né: "Herbert Clayton Penny.
Vivian Weaver, piano/organ
b. Cleveland, OH, USA.
Played with Noble Sissle

Notable Events Occurring
On This Date Include:

Paul Mares (June 15, 1900 – August 18, 1949), was an American early dixieland jazz cornet & trumpet player, and leader of the New Orleans Rhythm Kings.

Mares was born in New Orleans. His father, Joseph E. Mares, played cornet with the military band at the New Orleans lakefront and ran a fur and hide business.

Like many New Orleans cornetists of his generation, Joe Mares's main influence was "King" Joe Oliver.

About 1919 cornetist Abbie Brunies was offered a job playing in Chicago, and passed the offer on to Mares. (Brunies thought his New Orleans position of doubling driving a taxi-cab and playing music was more secure than prospects in Chicago.)

Mares established himself as a respected band leader over a group of wild and strong willed musicians, as The New Orleans Rhythm Kings (N.O.R.K.) became one of the best regarded bands in Chicago in the early 1920s.

In late 1924 Mares returned to New Orleans. He decided to play music on the side while taking over the running of his family fur & hide business. He ran the business well and with his prosperity purchased 3 homes for himself and his relatives in New Orleans' new suburb of Metairie, Louisiana. Mares's Metairie home was the site of a legendary jam-session in 1929 where Bix Beiderbecke and the other jazz playing members of the Paul Whiteman Orchestra jammed with the local New Orleans jazz musicians.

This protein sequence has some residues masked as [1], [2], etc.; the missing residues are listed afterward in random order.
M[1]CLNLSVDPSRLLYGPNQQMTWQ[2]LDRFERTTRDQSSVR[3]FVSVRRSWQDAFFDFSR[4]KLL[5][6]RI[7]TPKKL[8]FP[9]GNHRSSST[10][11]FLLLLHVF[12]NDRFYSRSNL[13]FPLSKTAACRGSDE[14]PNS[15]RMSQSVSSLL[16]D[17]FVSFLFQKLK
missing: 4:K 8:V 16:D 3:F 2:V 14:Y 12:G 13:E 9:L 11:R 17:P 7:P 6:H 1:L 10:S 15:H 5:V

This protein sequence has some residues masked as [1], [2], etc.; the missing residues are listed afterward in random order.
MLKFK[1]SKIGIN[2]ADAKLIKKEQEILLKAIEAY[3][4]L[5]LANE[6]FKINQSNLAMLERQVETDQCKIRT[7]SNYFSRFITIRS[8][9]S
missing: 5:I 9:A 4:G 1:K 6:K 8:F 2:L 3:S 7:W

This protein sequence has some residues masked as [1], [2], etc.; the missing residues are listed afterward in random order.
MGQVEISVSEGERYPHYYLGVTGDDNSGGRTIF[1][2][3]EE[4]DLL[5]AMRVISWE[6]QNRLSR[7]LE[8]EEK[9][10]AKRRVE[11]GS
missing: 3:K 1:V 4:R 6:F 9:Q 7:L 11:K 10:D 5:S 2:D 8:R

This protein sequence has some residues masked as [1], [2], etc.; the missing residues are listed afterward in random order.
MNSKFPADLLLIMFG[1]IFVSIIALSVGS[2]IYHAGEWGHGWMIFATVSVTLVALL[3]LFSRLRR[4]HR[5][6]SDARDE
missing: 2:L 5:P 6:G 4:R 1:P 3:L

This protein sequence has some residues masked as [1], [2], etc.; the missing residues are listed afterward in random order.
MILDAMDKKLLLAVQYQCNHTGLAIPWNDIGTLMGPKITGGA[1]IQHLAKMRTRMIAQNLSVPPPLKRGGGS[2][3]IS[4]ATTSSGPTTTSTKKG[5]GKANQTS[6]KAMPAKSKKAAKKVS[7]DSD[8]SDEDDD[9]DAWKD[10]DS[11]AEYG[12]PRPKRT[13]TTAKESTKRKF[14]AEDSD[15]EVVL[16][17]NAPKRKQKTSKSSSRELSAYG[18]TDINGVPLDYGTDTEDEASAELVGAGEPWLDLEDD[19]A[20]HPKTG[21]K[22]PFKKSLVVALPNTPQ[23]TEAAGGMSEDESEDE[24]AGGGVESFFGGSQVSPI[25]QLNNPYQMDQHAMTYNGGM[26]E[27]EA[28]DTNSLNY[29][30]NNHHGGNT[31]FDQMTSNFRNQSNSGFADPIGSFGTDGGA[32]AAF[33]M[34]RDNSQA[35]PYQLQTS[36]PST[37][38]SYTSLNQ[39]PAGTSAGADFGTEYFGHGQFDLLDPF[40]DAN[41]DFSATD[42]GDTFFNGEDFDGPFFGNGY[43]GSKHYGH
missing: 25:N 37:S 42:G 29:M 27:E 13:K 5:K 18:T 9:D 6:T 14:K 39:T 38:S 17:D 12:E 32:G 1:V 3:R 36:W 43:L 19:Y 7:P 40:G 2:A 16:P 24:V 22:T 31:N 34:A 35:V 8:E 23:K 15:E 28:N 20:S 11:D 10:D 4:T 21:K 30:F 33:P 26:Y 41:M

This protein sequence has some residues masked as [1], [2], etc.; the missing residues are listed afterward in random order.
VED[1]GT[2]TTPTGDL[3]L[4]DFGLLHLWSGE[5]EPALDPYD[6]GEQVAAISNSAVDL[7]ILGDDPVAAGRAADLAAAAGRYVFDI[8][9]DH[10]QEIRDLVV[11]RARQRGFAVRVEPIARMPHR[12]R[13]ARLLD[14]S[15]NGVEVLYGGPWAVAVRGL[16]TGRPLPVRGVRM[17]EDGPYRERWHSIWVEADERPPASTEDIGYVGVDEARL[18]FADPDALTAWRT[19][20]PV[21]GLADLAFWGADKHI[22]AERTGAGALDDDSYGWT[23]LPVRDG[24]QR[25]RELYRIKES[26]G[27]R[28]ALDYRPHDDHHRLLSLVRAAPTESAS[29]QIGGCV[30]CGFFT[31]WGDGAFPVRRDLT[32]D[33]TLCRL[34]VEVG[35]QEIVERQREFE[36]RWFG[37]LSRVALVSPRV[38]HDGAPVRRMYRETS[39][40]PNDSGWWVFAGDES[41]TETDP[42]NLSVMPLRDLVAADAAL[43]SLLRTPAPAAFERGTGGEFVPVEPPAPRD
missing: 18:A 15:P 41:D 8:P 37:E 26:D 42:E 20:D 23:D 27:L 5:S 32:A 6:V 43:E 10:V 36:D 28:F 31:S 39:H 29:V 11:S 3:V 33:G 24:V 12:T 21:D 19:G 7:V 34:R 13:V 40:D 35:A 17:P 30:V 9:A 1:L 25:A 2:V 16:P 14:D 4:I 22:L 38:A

Mares also ran a restaurant in New Orleans called "The Chicago Bar-B-Q". In the early 1930s he returned to Chicago where he opened up his "New Orleans Bar-B-Q" there. The "P.M. New Orleans Bar-B-Q" became a gathering place for Chicago jazz musicians and home to numerous jam sessions, which Mares occasionally joined in. He died on this day.
Radio Station W1X0J, (later WGTR), in Boston, MA, received America's first FM radio construction permit. The station went on the air two years later.

Jazz drummer Gene Krupa, a jazz and big band legend
played for the last time with members of the original
Benny Goodman Quartet. Krupa died October 16, 1973.
Songs Recorded/Released
On This Date Include:


Mamie Smith and her Jazz Band - Sax-O-Phoney Blues
  • Sweet Man O'Mine